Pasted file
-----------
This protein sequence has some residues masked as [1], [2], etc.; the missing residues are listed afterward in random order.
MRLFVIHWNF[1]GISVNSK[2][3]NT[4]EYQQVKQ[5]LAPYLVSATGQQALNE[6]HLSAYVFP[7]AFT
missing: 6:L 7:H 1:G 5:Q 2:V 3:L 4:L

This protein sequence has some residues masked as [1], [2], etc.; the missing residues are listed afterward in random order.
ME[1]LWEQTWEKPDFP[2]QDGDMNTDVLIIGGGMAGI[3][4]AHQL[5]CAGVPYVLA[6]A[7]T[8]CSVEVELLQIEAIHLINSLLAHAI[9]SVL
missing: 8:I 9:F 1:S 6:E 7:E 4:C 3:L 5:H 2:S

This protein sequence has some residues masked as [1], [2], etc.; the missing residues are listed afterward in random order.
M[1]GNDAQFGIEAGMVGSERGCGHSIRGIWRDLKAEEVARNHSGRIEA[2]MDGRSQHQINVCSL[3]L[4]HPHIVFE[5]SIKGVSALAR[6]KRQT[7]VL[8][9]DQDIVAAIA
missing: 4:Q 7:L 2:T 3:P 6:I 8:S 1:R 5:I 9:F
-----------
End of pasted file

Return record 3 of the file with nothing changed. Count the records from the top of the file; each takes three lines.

This protein sequence has some residues masked as [1], [2], etc.; the missing residues are listed afterward in random order.
M[1]GNDAQFGIEAGMVGSERGCGHSIRGIWRDLKAEEVARNHSGRIEA[2]MDGRSQHQINVCSL[3]L[4]HPHIVFE[5]SIKGVSALAR[6]KRQT[7]VL[8][9]DQDIVAAIA
missing: 4:Q 7:L 2:T 3:P 6:I 8:S 1:R 5:I 9:F